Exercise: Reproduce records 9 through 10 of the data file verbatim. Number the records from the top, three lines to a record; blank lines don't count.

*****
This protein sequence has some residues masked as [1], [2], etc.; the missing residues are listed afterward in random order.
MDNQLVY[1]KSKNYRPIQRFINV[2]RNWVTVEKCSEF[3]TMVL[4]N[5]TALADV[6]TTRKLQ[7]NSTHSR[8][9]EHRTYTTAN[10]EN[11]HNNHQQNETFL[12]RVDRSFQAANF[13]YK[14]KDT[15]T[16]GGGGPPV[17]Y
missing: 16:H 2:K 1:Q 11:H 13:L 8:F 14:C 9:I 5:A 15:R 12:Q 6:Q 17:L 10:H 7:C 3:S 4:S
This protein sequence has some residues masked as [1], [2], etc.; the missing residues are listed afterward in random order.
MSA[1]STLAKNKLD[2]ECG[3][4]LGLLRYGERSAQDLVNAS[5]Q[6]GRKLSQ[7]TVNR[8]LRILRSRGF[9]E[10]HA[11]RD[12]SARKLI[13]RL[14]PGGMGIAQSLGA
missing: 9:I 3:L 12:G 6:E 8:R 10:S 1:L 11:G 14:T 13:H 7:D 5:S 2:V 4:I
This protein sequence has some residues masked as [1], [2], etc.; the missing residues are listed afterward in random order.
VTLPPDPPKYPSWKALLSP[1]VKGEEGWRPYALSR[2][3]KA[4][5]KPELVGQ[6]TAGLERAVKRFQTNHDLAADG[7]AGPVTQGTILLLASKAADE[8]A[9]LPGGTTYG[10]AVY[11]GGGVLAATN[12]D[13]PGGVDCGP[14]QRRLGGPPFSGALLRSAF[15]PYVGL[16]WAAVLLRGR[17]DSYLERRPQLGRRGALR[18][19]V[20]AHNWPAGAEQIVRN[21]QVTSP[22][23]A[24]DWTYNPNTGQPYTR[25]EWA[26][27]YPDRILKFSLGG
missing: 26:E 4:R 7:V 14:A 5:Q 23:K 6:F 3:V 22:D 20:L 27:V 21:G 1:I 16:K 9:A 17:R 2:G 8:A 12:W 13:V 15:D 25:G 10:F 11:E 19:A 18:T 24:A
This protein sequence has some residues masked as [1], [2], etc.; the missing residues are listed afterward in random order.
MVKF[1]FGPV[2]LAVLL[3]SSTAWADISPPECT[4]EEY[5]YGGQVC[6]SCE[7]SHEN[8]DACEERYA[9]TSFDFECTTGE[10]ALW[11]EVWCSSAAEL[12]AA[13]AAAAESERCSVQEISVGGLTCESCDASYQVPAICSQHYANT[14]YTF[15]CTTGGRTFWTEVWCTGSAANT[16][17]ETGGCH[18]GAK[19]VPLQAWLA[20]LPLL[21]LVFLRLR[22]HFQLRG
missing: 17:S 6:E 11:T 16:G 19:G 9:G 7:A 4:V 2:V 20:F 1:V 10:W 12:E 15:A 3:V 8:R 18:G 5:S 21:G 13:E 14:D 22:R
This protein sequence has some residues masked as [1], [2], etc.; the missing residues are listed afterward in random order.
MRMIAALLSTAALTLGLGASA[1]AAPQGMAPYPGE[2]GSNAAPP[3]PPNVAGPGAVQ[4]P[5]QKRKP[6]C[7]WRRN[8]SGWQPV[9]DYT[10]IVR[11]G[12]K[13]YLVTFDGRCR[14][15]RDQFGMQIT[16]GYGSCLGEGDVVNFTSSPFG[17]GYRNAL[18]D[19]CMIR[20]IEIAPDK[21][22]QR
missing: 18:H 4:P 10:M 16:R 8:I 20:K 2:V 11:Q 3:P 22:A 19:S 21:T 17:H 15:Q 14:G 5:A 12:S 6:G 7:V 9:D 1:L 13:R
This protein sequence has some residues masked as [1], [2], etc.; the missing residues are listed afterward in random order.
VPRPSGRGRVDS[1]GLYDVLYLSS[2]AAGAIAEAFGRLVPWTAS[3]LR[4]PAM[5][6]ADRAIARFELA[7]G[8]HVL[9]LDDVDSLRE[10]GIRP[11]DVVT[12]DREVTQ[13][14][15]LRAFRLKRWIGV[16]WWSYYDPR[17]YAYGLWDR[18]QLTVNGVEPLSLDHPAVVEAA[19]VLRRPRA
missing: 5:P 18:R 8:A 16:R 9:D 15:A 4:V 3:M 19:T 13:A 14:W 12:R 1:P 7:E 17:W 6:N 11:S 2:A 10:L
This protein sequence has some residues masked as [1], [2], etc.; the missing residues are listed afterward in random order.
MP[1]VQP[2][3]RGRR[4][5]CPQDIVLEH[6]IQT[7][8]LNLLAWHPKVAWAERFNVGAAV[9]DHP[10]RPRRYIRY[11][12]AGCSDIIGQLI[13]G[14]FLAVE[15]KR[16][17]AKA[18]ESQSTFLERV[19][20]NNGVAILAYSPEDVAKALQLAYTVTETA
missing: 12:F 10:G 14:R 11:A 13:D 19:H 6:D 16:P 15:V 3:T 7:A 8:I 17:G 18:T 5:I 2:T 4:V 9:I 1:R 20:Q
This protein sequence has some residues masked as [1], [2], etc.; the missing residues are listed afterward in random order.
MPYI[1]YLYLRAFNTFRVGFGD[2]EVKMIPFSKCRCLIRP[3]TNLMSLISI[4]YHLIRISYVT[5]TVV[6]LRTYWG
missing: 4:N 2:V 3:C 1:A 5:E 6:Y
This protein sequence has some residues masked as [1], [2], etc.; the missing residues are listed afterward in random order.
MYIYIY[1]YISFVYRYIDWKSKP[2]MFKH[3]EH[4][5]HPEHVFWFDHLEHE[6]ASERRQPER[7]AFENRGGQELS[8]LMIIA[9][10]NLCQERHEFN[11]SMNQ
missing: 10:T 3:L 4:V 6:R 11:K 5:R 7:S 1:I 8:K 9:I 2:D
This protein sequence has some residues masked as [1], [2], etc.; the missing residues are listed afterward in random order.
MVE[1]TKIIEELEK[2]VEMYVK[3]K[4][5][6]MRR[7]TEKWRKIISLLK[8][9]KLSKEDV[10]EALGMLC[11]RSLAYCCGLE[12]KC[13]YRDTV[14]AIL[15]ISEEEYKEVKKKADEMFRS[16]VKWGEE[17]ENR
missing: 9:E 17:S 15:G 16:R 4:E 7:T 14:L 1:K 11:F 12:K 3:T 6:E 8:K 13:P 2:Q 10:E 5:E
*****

This protein sequence has some residues masked as [1], [2], etc.; the missing residues are listed afterward in random order.
MYIYIY[1]YISFVYRYIDWKSKP[2]MFKH[3]EH[4][5]HPEHVFWFDHLEHE[6]ASERRQPER[7]AFENRGGQELS[8]LMIIA[9][10]NLCQERHEFN[11]SMNQ
missing: 10:T 3:L 4:V 6:R 11:K 5:R 7:S 1:I 8:K 9:I 2:D
This protein sequence has some residues masked as [1], [2], etc.; the missing residues are listed afterward in random order.
MVE[1]TKIIEELEK[2]VEMYVK[3]K[4][5][6]MRR[7]TEKWRKIISLLK[8][9]KLSKEDV[10]EALGMLC[11]RSLAYCCGLE[12]KC[13]YRDTV[14]AIL[15]ISEEEYKEVKKKADEMFRS[16]VKWGEE[17]ENR
missing: 9:E 17:S 15:G 16:R 4:E 7:T 14:L 1:K 11:F 12:K 3:T 6:E 8:K 13:P 2:Q 10:E 5:E